He contributes to most projects at OA South which involve historic landscape survey and metric survey of earthworks and buildings, as well as many that concern heritage management and environmental assessment. Among other innovations, he has been involved with developing the application of GIS and LiDAR data for archaeological use. This has given him comprehensive experience of applying geomatics to heritage and archaeology.
Richard (Mini) Brown
Richard has been a professional archaeologist since joining Oxford Archaeology in 1985. As a Senior Project Manager, Richard is responsible for managing fieldwork and post-excavation projects. Significant projects managed by Richard include works on Ebbsfleet International Railway Station on High Speed 1, the western section of Crossrail and several road-schemes. Richard’s projects are mainly incorporated within complex infrastructure and large urban development works, although he is also responsible for work related to the Royal Households and has a background in castle and chateau excavation, including Windsor Castle and the Chateau de Falaise. Richard is a Member of the Chartered Institute for Archaeologists (MCIfA).
Fraser has been working in British archaeology since the late 1980s and graduated with a BA in Archaeology and Prehistory from Sheffield University in 1995. He joined Oxford Archaeology in 1998 and currently works as a Senior Project Manager for OA North.
He has considerable project management experience, overseeing projects, in both rural and urban environments, from tender through to publication. He has routinely undertaken work for the building construction, mineral extraction, transport and energy sectors, and has particular experience of large-scale infrastructure projects, including road schemes, long-distance pipelines and airports. Notable recent projects include the Carlisle Northern Development Route, the Isle of Man Airport Runway End Safety Area project, and the Asselby to Pannal Natural Gas Pipeline. Fraser is also a qualified Health and Safety Advisor and helps co-ordinate and implement health and safety policy at OA North.
Carl joined Oxford Archaeology in 2004 as a supervisor, after working for various archaeological units since graduating in 1999. He has worked on many of the large infrastructure projects over this time, including High Speed 1, Framework Archaeology, M25, Crossrail and Thameslink. He has also been lead geoarchaeologist for several nationally important early prehistoric wetland sites in London, Carlisle and East Sussex. He has managed a broad range of excavation projects, including Bexhill Gateway Road, St Cross College, Oxford and Whitchurch. He also has an extensive publication record and has been involved in several long-term research projects (COSMIC, TRIALS and NHPP).
Carl holds a BA (Hons) from University of Wales, Lampeter, and a MSc in geoarchaeology from Reading. He actively promotes archaeological outreach through public talks, articles and open days. Carl is an Associate of the Chartered Institute for Archaeologists (ACIfA).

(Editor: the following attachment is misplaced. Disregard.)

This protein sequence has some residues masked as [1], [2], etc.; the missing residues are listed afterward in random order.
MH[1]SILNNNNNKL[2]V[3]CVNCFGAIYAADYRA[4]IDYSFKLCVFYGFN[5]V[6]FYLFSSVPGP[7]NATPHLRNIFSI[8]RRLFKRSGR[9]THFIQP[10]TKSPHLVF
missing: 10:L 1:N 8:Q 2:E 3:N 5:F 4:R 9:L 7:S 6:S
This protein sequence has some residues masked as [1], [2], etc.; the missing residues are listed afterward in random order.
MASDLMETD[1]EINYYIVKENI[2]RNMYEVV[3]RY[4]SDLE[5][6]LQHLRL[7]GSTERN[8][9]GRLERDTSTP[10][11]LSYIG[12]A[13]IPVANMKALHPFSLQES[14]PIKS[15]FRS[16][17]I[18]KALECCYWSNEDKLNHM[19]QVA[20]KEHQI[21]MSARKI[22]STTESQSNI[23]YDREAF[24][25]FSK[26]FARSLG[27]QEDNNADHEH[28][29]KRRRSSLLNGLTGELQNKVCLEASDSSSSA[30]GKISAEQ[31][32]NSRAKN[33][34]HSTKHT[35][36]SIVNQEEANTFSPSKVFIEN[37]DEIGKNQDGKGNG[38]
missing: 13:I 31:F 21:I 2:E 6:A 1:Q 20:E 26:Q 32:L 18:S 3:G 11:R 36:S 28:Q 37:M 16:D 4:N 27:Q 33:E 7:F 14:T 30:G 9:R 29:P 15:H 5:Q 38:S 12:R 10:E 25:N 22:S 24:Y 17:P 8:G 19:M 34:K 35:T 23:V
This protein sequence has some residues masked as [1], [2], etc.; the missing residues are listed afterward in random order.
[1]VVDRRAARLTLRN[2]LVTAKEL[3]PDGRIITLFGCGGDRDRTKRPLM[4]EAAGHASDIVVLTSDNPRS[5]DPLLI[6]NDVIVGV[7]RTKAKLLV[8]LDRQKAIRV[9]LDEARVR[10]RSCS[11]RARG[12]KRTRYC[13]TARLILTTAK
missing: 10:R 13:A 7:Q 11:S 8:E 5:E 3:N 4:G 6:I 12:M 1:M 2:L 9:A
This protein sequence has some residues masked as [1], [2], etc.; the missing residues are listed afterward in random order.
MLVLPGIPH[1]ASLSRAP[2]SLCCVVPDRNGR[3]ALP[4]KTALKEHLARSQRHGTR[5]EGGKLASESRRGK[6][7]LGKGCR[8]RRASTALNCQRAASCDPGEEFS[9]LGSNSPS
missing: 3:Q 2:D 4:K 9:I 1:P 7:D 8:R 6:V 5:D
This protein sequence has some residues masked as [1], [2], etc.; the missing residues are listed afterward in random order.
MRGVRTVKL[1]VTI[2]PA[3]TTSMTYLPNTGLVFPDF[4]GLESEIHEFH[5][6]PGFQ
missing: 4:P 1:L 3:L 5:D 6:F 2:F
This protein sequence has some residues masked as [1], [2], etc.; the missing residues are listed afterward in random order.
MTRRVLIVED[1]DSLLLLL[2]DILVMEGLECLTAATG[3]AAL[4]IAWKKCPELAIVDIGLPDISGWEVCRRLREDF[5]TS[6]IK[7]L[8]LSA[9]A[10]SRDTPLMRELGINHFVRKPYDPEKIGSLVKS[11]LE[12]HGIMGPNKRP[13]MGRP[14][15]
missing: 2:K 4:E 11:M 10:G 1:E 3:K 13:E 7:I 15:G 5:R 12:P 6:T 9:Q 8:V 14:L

After graduating from the University of Sheffield in 1989 with a BA (Hons) in Archaeology and Prehistory, Rachel worked for a number of commercial units - notably in Essex - before joining Oxford Archaeology (then CCC AFU) in 2004. As a fieldwork Project Officer, Rachel directed numerous projects, notably in Huntingdon, Bury St Edmunds and Norwich; further developing her interest in medieval and later urban archaeology. A highlight of her career so far with OA was the analytical earthwork survey of the scheduled remains of Tilty Abbey in Essex for English Heritage/Natural England – one of the outcomes of this was the setting up of a local society with whom Rachel is still very much involved.
Rachel has also worked on major post-excavation and publication projects, including those that she has directed as well as two ‘legacy’ projects: Norwich Whitefriars and Hinxton Genome. In 2014 Rachel swapped her trowel for a pen – taking up the role of Post-excavation editor to assist Liz Popescu with editing and authoring reports, articles and monographs as well as training and mentoring less experienced colleagues. Rachel is a Member of the Chartered Institute for Archaeologists (MCIfA).
Community Archaeology Manager
As Oxford Archaeology's Community Archaeology Manager, Clemency develops and supports all educational and community work across Oxford Archaeology involving volunteers, educational institutions and the general public. She also oversees the legacy of OA East's highly successful Jigsaw project, as well as other outreach initiatives already established in the Cambridge office.
Previously, Clem was the Outreach Officer for a Heritage Lottery Funded project to recruit and train volunteers for the Portable Antiquities Scheme based at the British Museum and, before that, she worked for Access Cambridge Archaeology, running archaeological outreach activities for schools and community groups in East Anglia from the University of Cambridge.